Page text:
Sunday, August 29, 2021

BREAKING NEWS: BOB STORM REVEALED!!!!! (And Some Cara Stewart Music, Too)



At least it's big news if you've been at all interested in the slippery and mysterious Halmark label, and it's seemingly double-voiced main man, identified on countless records as Bob Storm. 

Following my post of an entire Halmark album, last month, I have heard from a guy named Bruce Baryla, who also owns a copy of that same album. My post inspired him to finish some research he'd been doing, and post it. You can find that post here. His research and proofs offered are quite compelling. 

First of all, he offers up the idea - and not all of this is on the site just linked, but rather, in follow-up e-mails - that the song-writer compiled this album himself, from individual 45's purchased the normal way from Halmark, then had the album put together himself, stole the actual "Hallmark" company logo, with an adjustment, and added his own address, and that Ted Rosen never knew any of this happened. 

What's more, he's found that this album was genuinely a local success (that is in the article). Read all about it. 

But the bigger news: There really were two singers who were identified as Bob Storm. The more midrange, typical baritone singer really is named Bob Storm, or at least has been billed elsewhere under that same name

The other singer typically labeled as Bob Storm, with the ridiculous, pompous and frequently off-the-charts unctuous vocal delivery, is, in fact, the other singer credited on that album, Marshall Young. Mr. Baryla has even included links to other tracks recorded by Marshall Young which demonstrate that he is the name behind that storied (and ridiculous) voice. 

Well, anyway, I'm certainly convinced. The amusingly entertaining Bob Storm, the one I've made fun of here for years, is really Marshall Young. 

There is no indication as to why Mr. Young's name disappeared from the Halmark label, or why Bob Storm became the person credited with both his own work and that of Mr. Young, but even without that information, I am impressed by the research, and overwhelmingly thankful to Mr. Baryla for sharing it with me. 


I have also updated yet another month's worth of very old and broken down posts. Today, it's June of 2009. During that month, I featured a lovely set of tunes from Norridge Mayhams (updating that post with scans of the label this time), a Norm Burns song with an out of the blue ending, an Air label EP which was one of my first song-poem finds, and a post full of requests from readers/listeners, at what was then nearly six months into this project.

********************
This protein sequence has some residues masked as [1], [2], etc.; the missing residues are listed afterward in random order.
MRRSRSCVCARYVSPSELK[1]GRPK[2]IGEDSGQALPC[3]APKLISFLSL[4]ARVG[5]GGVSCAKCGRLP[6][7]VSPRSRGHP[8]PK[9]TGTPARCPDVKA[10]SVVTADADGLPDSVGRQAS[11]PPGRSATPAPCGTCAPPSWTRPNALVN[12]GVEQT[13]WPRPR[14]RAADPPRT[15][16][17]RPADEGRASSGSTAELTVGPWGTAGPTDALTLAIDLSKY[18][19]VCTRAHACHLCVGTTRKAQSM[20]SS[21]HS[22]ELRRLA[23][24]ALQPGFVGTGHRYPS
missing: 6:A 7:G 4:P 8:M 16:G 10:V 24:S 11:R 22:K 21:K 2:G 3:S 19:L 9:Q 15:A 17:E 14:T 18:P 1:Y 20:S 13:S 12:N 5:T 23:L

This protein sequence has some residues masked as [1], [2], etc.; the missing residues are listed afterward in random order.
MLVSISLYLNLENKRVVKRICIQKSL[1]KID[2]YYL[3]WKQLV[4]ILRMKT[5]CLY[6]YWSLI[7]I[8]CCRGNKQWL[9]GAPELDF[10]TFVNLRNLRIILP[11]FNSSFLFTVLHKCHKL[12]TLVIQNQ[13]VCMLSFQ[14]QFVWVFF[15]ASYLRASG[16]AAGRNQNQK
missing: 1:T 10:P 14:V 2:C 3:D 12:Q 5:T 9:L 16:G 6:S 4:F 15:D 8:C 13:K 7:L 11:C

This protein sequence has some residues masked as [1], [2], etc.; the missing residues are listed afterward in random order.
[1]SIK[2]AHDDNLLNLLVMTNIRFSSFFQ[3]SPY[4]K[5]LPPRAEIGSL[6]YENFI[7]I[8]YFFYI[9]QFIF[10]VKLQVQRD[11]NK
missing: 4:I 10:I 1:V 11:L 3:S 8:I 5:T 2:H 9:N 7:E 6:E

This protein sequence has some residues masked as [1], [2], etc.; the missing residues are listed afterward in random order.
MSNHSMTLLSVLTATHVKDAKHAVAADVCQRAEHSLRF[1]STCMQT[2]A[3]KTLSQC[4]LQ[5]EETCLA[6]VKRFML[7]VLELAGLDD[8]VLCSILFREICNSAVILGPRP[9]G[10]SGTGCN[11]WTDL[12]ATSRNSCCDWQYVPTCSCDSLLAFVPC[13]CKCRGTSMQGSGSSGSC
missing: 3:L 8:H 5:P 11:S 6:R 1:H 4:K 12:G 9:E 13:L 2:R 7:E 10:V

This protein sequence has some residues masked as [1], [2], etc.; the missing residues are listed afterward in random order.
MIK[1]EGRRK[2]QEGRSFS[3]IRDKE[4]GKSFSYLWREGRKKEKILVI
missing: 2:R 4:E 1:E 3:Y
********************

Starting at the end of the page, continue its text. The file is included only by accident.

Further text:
That was also the month that my older child graduated from High School, and I wrote a post about her, featuring some of her photographs and one performance of a song she sang with me and two of my friends.


Today's offering is the only record I own on the Sylvan label, which was the vanity pressing created by song-poet Sylvan Forrest, utilizing (here) the Lee Hudson song-poem factory. There are only three listed records on Sylvan, and this is # 2. 

Sylvan Forrest seems to have had a fixation with powerful, reputedly beautiful women (real and legendary) of the distant past. That this is the point of the flip side is obvious. And I think I've muddled through the complicated twists and turns of the (very non-musical) lyrics of "The World's Fairest Look" to say that they're at least in part about Helen of Troy, although I'm still a bit mystified as to what the lyricist thinks Helen was doing at the World's Fair. Maybe someone out there can decipher it better than me. 

Download: Cara Stewart and Lee Hudson Orch - The World's Fairest Look



On the flip side, a more obvious tribute to another fine lady of (actual) history, although one who, many say, was not really much of a looker. Here's "Cleopatra Waltz". 

Download: Cara Stewart and Lee Hudson Orch - Cleopatra Waltz


Thursday, August 19, 2021

Rod and Bobbie Take Arco for a Spin

Good evening!

I have updated yet another month's worth of old, broken-down posts, in this case, July of 2009. 

That month, I shared the following: a perfectly dreadful - and highly entertaining - release on the Noval label, a confusingly titled Tin Pan Alley release, which is also missing an artist credit, an early MSR release featuring Dick Kent and Bobbie Boyle (aka Bobbi Blake), and, best of all, a fantastic and ridiculous record called "Goodness Gracious, It's Contagious" (the comments of which contain a response from a member of the songwriter's family!). 

I also posted a link to a then-upcoming song-poem event. It was a long time ago, but the link to the site and its information still works!


Okay, here's a fairly odd duck of a song-poem release. If you'll click on this link to my previous posts of Arco releases here... well, at the top (for now), you'll see this post, but beneath it, you'll see the other posts from that label. And you'll hear that they feature early 1960's sounds, including some tracks which are closer to swing than to anything popular after 1955. Those found at the AS/PMA website seem to feature either acts which do not show up anywhere else, or which came from the Globe song-poem factory. 

Today's record, though, comes from much later - late 1960's, at least, features one track from Film City and one apparently from MSR (or perhaps Preview), has a quite separate numbering system from the other releases, and sports an entirely different label (although still with the same address indicated on the AS/PMA page, indicating that it is the same Arco label). 

What's more, the sound quality is dreadful, sounding to me as if the records were mastered directly off of another 45. It's a pretty standard Rodd Keith Chamberlin opus, with Rodd showing up here as Rod Rivers (with Orchestra). This record, "Don't Come Crying Back to Me", is a cute little number, and I wish I had a better pressing of it.